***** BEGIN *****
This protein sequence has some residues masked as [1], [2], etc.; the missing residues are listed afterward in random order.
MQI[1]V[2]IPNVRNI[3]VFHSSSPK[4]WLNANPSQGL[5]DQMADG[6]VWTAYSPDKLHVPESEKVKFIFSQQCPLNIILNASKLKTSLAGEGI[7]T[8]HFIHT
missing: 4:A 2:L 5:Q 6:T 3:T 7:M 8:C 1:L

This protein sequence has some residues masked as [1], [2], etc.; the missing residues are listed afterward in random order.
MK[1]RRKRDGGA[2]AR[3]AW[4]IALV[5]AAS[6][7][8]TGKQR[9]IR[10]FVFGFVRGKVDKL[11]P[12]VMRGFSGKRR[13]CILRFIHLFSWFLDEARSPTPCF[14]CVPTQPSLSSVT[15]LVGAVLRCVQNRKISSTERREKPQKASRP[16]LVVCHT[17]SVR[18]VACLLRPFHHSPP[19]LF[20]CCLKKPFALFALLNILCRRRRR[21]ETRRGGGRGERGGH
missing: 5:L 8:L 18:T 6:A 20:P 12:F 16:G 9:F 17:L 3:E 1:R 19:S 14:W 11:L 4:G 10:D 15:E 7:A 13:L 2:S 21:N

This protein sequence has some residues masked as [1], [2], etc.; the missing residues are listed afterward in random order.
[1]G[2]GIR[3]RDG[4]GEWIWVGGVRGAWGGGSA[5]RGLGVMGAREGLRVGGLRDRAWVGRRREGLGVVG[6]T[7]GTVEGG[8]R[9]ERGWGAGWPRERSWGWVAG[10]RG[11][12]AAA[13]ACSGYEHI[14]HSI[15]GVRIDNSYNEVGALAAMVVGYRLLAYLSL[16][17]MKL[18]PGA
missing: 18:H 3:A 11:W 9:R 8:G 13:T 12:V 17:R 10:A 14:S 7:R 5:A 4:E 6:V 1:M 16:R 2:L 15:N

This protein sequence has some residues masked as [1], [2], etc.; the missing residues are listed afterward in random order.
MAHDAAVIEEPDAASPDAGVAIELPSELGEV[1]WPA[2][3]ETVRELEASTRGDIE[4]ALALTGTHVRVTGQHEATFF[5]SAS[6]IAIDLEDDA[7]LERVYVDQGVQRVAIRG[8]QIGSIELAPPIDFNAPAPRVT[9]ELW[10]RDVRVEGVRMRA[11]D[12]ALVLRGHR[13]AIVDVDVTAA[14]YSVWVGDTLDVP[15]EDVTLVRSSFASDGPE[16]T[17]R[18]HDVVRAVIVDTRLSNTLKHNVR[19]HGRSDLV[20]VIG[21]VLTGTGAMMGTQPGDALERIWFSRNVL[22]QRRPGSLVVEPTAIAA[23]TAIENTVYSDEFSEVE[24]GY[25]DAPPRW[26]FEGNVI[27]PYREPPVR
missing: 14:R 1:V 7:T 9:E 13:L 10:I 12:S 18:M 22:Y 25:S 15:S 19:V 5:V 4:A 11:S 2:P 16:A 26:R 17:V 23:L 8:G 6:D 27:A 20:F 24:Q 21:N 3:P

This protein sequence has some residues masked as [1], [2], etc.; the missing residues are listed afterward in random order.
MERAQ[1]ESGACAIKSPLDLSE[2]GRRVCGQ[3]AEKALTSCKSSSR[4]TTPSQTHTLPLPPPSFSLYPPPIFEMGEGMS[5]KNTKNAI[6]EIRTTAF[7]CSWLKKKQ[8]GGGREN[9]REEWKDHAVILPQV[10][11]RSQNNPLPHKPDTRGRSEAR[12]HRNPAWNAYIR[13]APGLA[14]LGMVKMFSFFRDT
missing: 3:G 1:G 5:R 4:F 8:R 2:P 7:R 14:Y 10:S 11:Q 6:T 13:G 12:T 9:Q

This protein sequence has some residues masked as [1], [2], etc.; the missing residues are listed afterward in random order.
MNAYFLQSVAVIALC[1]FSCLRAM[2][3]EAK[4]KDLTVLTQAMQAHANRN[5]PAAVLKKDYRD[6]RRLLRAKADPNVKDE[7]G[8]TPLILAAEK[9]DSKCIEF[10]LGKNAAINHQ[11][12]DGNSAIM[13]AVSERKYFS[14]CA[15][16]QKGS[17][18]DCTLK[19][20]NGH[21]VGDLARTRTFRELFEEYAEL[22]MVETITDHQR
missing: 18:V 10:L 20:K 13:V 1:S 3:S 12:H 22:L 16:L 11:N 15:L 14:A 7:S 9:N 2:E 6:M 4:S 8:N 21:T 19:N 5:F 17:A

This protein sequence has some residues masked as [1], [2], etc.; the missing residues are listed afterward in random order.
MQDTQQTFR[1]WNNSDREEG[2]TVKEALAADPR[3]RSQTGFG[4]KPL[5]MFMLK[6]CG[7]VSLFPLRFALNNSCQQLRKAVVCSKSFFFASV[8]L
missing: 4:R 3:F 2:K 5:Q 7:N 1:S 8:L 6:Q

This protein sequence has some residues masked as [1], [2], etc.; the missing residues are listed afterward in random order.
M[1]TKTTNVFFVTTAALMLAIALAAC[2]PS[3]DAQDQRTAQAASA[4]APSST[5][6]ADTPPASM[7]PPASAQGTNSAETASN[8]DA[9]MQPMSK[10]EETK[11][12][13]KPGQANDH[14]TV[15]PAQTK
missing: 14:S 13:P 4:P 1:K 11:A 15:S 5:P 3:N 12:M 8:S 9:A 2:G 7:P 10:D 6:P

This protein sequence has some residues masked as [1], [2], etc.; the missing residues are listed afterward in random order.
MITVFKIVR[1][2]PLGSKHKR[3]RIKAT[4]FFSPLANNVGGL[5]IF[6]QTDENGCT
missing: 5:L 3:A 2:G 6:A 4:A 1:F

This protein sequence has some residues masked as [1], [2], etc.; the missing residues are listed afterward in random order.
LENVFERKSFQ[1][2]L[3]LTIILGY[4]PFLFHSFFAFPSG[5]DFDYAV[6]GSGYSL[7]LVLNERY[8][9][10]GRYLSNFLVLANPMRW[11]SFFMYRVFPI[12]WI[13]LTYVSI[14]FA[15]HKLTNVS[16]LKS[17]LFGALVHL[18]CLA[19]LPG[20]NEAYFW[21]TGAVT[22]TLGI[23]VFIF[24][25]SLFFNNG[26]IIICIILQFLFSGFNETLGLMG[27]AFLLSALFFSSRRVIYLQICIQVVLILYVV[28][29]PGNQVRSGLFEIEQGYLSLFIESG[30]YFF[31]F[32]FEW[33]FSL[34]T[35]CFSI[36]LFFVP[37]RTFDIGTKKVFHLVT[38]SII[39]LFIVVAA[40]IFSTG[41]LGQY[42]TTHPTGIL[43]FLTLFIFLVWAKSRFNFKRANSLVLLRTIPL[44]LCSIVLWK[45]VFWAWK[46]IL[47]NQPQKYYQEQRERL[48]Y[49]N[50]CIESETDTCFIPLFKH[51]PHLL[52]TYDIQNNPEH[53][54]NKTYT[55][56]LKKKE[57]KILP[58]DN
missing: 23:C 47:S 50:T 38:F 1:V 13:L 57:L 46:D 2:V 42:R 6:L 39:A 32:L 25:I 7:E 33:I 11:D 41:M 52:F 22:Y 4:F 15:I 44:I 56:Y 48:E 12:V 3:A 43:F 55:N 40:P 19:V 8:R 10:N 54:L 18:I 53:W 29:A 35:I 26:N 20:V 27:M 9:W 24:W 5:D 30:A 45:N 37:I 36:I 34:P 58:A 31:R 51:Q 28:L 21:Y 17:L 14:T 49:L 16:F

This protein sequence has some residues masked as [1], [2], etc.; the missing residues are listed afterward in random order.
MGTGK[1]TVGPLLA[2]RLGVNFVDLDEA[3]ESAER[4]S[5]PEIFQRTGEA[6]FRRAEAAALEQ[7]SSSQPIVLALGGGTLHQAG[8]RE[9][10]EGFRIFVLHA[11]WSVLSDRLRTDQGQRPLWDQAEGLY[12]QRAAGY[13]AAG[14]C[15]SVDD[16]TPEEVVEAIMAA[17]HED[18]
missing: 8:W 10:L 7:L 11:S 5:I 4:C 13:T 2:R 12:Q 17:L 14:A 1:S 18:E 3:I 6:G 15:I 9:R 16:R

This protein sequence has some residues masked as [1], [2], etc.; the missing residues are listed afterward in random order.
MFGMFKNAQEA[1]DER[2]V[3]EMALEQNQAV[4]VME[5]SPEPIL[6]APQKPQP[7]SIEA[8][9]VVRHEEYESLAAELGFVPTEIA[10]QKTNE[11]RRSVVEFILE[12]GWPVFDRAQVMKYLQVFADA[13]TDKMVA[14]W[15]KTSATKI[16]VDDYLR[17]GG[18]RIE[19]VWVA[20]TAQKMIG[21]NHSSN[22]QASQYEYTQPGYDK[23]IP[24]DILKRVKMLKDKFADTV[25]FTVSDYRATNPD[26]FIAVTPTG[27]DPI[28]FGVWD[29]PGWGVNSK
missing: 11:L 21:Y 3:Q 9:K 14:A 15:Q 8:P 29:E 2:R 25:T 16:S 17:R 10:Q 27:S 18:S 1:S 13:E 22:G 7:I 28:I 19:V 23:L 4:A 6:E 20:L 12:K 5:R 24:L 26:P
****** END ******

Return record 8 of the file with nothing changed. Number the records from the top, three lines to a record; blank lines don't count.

This protein sequence has some residues masked as [1], [2], etc.; the missing residues are listed afterward in random order.
M[1]TKTTNVFFVTTAALMLAIALAAC[2]PS[3]DAQDQRTAQAASA[4]APSST[5][6]ADTPPASM[7]PPASAQGTNSAETASN[8]DA[9]MQPMSK[10]EETK[11][12][13]KPGQANDH[14]TV[15]PAQTK
missing: 14:S 13:P 4:P 1:K 11:A 15:S 5:P 3:N 12:M 8:S 9:A 2:G 7:P 10:D 6:P